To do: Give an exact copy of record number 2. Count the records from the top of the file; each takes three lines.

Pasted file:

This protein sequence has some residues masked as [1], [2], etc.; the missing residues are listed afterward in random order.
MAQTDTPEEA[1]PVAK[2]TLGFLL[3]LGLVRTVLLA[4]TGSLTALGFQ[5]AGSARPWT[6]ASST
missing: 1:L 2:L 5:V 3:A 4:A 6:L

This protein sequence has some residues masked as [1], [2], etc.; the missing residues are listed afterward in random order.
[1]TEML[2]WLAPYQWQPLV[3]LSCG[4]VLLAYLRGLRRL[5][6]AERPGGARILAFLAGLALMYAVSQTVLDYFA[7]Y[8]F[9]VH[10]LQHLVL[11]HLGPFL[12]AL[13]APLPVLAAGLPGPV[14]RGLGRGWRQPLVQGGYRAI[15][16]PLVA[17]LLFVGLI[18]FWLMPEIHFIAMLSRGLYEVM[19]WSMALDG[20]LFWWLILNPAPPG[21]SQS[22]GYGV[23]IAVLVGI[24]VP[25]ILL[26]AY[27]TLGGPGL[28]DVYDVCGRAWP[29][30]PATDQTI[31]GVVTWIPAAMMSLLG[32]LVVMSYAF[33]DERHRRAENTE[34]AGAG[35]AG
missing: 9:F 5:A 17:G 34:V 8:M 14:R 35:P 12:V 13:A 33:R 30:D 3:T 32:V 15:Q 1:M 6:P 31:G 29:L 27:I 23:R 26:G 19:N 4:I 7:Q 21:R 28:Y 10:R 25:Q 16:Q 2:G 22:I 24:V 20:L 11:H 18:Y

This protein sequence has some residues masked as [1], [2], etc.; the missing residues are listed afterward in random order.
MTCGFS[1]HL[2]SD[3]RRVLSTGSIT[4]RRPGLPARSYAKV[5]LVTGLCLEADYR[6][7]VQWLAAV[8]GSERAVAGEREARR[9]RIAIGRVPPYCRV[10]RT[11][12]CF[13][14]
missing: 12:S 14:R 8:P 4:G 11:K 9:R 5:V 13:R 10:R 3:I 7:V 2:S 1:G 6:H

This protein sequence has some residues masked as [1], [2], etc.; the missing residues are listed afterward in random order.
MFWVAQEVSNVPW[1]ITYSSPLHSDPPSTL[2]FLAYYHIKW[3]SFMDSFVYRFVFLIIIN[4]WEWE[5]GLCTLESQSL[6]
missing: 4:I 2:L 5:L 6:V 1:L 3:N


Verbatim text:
This protein sequence has some residues masked as [1], [2], etc.; the missing residues are listed afterward in random order.
[1]TEML[2]WLAPYQWQPLV[3]LSCG[4]VLLAYLRGLRRL[5][6]AERPGGARILAFLAGLALMYAVSQTVLDYFA[7]Y[8]F[9]VH[10]LQHLVL[11]HLGPFL[12]AL[13]APLPVLAAGLPGPV[14]RGLGRGWRQPLVQGGYRAI[15][16]PLVA[17]LLFVGLI[18]FWLMPEIHFIAMLSRGLYEVM[19]WSMALDG[20]LFWWLILNPAPPG[21]SQS[22]GYGV[23]IAVLVGI[24]VP[25]ILL[26]AY[27]TLGGPGL[28]DVYDVCGRAWP[29][30]PATDQTI[31]GVVTWIPAAMMSLLG[32]LVVMSYAF[33]DERHRRAENTE[34]AGAG[35]AG
missing: 9:F 5:A 17:G 34:V 8:M 14:R 35:P 12:V 13:A 33:R 30:D 3:T 32:V 15:Q 1:M 6:P 31:G 29:L 27:I 23:R 26:G 19:N 4:I 7:Q 21:R 28:Y 10:R 25:Q 16:Q 2:G 22:I 24:V 20:L 11:H 18:Y